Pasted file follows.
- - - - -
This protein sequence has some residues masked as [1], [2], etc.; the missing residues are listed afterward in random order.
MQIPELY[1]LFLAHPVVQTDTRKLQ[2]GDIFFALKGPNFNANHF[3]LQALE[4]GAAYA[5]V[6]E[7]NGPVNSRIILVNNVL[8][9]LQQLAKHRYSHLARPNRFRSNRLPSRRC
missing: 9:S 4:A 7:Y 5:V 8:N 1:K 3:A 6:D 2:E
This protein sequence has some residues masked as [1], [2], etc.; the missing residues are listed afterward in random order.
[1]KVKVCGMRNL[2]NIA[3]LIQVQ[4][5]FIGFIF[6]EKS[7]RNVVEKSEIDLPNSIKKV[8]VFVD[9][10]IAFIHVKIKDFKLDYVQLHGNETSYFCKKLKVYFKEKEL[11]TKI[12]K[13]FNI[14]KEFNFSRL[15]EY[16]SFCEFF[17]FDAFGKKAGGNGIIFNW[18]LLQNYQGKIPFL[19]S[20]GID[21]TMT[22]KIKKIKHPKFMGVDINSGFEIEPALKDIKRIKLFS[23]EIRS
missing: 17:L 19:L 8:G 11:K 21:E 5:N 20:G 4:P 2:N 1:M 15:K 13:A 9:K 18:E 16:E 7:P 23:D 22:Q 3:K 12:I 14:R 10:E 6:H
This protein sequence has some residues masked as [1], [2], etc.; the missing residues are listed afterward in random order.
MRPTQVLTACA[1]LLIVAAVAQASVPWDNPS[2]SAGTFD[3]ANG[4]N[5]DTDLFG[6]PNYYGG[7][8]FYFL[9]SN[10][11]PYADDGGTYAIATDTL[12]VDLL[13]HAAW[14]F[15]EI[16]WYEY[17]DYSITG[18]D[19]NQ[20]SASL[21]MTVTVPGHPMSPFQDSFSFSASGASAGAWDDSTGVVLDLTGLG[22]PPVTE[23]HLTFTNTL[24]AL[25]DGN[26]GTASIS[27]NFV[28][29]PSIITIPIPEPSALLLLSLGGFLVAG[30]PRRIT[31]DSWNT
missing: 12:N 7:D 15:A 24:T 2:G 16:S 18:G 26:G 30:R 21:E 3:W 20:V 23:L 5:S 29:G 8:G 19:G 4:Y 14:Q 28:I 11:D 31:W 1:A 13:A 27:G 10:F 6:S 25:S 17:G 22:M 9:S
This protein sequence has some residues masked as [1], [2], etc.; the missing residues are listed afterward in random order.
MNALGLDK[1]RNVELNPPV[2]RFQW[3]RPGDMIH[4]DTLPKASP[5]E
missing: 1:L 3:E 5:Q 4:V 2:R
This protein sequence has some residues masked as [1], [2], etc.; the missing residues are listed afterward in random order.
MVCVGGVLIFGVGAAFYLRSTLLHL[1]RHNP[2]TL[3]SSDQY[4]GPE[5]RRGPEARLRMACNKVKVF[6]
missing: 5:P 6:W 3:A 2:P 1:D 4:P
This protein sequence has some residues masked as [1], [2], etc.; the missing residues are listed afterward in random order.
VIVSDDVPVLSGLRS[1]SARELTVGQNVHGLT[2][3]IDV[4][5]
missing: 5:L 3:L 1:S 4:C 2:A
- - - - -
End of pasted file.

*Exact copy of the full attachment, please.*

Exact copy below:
This protein sequence has some residues masked as [1], [2], etc.; the missing residues are listed afterward in random order.
MQIPELY[1]LFLAHPVVQTDTRKLQ[2]GDIFFALKGPNFNANHF[3]LQALE[4]GAAYA[5]V[6]E[7]NGPVNSRIILVNNVL[8][9]LQQLAKHRYSHLARPNRFRSNRLPSRRC
missing: 9:S 4:A 7:Y 5:V 8:N 1:K 3:A 6:D 2:E
This protein sequence has some residues masked as [1], [2], etc.; the missing residues are listed afterward in random order.
[1]KVKVCGMRNL[2]NIA[3]LIQVQ[4][5]FIGFIF[6]EKS[7]RNVVEKSEIDLPNSIKKV[8]VFVD[9][10]IAFIHVKIKDFKLDYVQLHGNETSYFCKKLKVYFKEKEL[11]TKI[12]K[13]FNI[14]KEFNFSRL[15]EY[16]SFCEFF[17]FDAFGKKAGGNGIIFNW[18]LLQNYQGKIPFL[19]S[20]GID[21]TMT[22]KIKKIKHPKFMGVDINSGFEIEPALKDIKRIKLFS[23]EIRS
missing: 17:L 19:L 8:G 11:K 21:E 5:N 20:G 4:P 2:N 1:M 15:K 13:A 9:K 18:E 16:E 7:P 23:D 22:Q 3:K 12:I 14:R 10:E 6:H
This protein sequence has some residues masked as [1], [2], etc.; the missing residues are listed afterward in random order.
MRPTQVLTACA[1]LLIVAAVAQASVPWDNPS[2]SAGTFD[3]ANG[4]N[5]DTDLFG[6]PNYYGG[7][8]FYFL[9]SN[10][11]PYADDGGTYAIATDTL[12]VDLL[13]HAAW[14]F[15]EI[16]WYEY[17]DYSITG[18]D[19]NQ[20]SASL[21]MTVTVPGHPMSPFQDSFSFSASGASAGAWDDSTGVVLDLTGLG[22]PPVTE[23]HLTFTNTL[24]AL[25]DGN[26]GTASIS[27]NFV[28][29]PSIITIPIPEPSALLLLSLGGFLVAG[30]PRRIT[31]DSWNT
missing: 12:N 7:D 15:A 24:T 2:G 16:S 18:G 26:G 30:R 21:E 3:W 20:V 23:L 5:S 29:G 8:G 19:G 4:Y 14:Q 28:I 11:D 31:W 1:A 13:A 27:G 10:F 6:S 25:S 17:G 22:M 9:S
This protein sequence has some residues masked as [1], [2], etc.; the missing residues are listed afterward in random order.
MNALGLDK[1]RNVELNPPV[2]RFQW[3]RPGDMIH[4]DTLPKASP[5]E
missing: 1:L 3:E 5:Q 4:V 2:R
This protein sequence has some residues masked as [1], [2], etc.; the missing residues are listed afterward in random order.
MVCVGGVLIFGVGAAFYLRSTLLHL[1]RHNP[2]TL[3]SSDQY[4]GPE[5]RRGPEARLRMACNKVKVF[6]
missing: 5:P 6:W 3:A 2:P 1:D 4:P
This protein sequence has some residues masked as [1], [2], etc.; the missing residues are listed afterward in random order.
VIVSDDVPVLSGLRS[1]SARELTVGQNVHGLT[2][3]IDV[4][5]
missing: 5:L 3:L 1:S 4:C 2:A